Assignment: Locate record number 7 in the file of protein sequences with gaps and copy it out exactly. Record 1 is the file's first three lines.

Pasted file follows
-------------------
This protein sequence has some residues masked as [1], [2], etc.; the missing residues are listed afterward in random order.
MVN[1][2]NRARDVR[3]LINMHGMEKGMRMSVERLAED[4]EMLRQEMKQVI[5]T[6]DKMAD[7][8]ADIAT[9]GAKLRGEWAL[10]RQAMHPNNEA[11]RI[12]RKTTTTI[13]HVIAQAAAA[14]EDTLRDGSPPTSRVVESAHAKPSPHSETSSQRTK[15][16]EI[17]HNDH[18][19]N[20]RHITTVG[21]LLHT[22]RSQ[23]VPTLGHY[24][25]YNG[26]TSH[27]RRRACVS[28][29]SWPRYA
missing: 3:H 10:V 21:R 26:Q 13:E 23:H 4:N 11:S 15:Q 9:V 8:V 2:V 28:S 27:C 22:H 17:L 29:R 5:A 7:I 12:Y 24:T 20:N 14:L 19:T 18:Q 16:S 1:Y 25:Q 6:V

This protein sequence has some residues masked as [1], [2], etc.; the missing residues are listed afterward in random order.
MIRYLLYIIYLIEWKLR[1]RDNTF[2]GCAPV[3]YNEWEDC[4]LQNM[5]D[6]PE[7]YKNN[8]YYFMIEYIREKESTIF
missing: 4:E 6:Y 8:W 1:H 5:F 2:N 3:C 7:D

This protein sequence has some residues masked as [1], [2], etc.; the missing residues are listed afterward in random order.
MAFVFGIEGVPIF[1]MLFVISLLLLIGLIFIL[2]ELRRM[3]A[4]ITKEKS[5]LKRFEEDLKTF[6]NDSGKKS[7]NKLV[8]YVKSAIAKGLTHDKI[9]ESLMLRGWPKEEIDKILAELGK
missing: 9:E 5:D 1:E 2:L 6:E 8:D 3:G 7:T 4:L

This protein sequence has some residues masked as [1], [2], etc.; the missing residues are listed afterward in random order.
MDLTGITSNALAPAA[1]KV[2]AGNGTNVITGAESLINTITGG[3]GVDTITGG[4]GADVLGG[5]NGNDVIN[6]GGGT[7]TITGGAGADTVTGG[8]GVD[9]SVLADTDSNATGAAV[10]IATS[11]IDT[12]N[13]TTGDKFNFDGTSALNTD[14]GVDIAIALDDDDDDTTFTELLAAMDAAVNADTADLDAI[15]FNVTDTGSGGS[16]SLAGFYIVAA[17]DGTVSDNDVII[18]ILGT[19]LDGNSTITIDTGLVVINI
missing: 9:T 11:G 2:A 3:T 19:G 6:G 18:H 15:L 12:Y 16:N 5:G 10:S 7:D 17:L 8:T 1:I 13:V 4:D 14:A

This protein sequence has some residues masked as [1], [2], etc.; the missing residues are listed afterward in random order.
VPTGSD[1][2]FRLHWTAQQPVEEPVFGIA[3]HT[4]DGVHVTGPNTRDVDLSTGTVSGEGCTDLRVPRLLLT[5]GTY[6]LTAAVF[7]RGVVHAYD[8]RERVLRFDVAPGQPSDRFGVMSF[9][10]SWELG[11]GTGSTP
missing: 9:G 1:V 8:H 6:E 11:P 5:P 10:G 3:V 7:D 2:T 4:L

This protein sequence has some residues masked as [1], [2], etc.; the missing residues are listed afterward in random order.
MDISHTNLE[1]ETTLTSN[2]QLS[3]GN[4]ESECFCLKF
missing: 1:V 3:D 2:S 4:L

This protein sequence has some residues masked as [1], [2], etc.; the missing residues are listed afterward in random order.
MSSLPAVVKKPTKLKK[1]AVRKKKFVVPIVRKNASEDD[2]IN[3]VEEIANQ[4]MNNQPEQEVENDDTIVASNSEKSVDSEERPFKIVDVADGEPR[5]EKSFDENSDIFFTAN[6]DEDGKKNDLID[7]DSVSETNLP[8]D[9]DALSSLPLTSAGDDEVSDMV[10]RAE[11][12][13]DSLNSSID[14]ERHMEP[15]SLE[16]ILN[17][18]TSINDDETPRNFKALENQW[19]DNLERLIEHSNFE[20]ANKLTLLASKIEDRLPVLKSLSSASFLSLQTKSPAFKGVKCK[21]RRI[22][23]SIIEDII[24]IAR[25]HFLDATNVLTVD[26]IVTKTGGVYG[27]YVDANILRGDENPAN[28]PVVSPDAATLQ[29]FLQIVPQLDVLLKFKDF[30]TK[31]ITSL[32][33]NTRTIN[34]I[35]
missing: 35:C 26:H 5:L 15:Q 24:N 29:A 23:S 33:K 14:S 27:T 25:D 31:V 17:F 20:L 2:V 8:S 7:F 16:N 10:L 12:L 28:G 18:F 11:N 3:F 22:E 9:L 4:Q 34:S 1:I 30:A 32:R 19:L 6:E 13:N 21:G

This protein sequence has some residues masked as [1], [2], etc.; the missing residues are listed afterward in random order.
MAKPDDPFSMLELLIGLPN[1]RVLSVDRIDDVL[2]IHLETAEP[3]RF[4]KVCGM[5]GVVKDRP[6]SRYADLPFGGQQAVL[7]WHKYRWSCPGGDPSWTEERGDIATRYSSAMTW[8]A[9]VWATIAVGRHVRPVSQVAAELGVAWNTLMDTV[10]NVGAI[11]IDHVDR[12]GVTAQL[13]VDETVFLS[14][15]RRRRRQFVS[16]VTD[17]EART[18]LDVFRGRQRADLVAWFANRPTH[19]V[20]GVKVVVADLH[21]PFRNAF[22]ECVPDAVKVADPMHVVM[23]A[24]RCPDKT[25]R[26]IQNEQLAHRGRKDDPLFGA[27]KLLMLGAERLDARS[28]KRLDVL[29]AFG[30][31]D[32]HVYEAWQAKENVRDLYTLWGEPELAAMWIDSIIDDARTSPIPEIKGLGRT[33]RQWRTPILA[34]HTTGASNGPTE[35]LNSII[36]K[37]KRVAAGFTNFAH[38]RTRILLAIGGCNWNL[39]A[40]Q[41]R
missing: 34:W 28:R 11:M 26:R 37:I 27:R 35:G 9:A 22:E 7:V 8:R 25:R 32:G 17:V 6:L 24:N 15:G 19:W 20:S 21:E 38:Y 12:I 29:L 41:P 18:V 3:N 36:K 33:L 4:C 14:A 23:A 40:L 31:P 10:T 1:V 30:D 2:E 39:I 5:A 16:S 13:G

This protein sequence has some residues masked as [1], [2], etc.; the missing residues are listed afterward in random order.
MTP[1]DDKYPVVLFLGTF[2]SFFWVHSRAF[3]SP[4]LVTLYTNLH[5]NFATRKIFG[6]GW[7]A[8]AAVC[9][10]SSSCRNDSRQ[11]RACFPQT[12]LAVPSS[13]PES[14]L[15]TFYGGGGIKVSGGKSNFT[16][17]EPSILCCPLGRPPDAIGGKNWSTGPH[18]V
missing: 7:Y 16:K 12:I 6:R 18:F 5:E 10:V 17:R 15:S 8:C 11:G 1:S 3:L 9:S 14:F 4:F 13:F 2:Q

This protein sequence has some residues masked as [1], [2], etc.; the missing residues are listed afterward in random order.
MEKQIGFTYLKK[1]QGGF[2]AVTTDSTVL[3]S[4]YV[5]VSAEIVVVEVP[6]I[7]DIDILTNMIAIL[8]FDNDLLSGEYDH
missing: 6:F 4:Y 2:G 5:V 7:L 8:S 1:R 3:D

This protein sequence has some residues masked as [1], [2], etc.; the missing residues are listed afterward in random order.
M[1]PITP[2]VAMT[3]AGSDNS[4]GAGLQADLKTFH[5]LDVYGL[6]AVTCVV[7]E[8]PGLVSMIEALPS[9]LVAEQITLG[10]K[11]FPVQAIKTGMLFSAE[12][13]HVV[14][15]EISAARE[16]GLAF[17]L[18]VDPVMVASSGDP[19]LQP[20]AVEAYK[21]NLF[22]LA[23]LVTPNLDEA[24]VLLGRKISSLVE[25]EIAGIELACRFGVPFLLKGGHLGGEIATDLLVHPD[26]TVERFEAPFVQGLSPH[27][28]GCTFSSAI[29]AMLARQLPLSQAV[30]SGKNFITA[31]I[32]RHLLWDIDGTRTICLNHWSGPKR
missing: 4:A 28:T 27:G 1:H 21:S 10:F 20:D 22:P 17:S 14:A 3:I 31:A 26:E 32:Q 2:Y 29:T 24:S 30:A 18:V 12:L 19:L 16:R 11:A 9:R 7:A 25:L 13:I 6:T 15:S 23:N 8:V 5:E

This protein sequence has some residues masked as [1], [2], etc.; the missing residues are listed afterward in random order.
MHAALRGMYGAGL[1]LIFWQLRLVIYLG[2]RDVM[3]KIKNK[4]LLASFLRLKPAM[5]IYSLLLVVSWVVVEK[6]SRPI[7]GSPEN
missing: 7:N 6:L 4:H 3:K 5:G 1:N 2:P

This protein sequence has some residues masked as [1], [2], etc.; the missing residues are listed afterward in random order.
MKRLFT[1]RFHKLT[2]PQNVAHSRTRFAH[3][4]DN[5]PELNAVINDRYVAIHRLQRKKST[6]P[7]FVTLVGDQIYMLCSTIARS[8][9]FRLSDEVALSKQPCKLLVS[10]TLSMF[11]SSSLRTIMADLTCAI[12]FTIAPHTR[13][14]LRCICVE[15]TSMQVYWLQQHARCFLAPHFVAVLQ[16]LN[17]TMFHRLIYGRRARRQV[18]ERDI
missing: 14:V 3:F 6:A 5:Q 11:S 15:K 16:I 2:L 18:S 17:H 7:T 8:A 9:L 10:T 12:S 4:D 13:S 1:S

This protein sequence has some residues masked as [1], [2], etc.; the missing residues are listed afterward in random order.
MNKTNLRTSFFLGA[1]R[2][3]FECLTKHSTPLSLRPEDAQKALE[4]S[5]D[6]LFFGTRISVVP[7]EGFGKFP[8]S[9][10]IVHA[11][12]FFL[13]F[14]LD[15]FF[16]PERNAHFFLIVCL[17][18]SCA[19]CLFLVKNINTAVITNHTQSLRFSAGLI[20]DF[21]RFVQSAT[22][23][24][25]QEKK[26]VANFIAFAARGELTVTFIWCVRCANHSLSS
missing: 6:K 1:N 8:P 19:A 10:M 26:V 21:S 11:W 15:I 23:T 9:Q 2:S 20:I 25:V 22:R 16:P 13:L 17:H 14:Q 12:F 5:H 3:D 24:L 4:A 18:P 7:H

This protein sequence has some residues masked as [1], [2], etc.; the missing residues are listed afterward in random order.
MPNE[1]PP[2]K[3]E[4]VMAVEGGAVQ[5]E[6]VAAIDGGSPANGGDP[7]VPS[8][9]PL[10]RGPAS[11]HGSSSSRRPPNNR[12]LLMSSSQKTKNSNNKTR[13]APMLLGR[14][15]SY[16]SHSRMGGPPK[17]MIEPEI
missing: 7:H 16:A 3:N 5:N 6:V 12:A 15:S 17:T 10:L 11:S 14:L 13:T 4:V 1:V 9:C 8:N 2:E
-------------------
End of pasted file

This protein sequence has some residues masked as [1], [2], etc.; the missing residues are listed afterward in random order.
MSSLPAVVKKPTKLKK[1]AVRKKKFVVPIVRKNASEDD[2]IN[3]VEEIANQ[4]MNNQPEQEVENDDTIVASNSEKSVDSEERPFKIVDVADGEPR[5]EKSFDENSDIFFTAN[6]DEDGKKNDLID[7]DSVSETNLP[8]D[9]DALSSLPLTSAGDDEVSDMV[10]RAE[11][12][13]DSLNSSID[14]ERHMEP[15]SLE[16]ILN[17][18]TSINDDETPRNFKALENQW[19]DNLERLIEHSNFE[20]ANKLTLLASKIEDRLPVLKSLSSASFLSLQTKSPAFKGVKCK[21]RRI[22][23]SIIEDII[24]IAR[25]HFLDATNVLTVD[26]IVTKTGGVYG[27]YVDANILRGDENPAN[28]PVVSPDAATLQ[29]FLQIVPQLDVLLKFKDF[30]TK[31]ITSL[32][33]NTRTIN[34]I[35]
missing: 35:C 26:H 5:L 15:Q 24:N 29:A 23:S 33:K 14:S 27:T 25:D 31:V 17:F 20:L 2:V 8:S 7:F 16:N 10:L 12:L 28:G 18:F 11:N 3:F 22:E 9:L 4:Q 34:S 1:I 30:A 32:R 19:L 6:E 13:N 21:G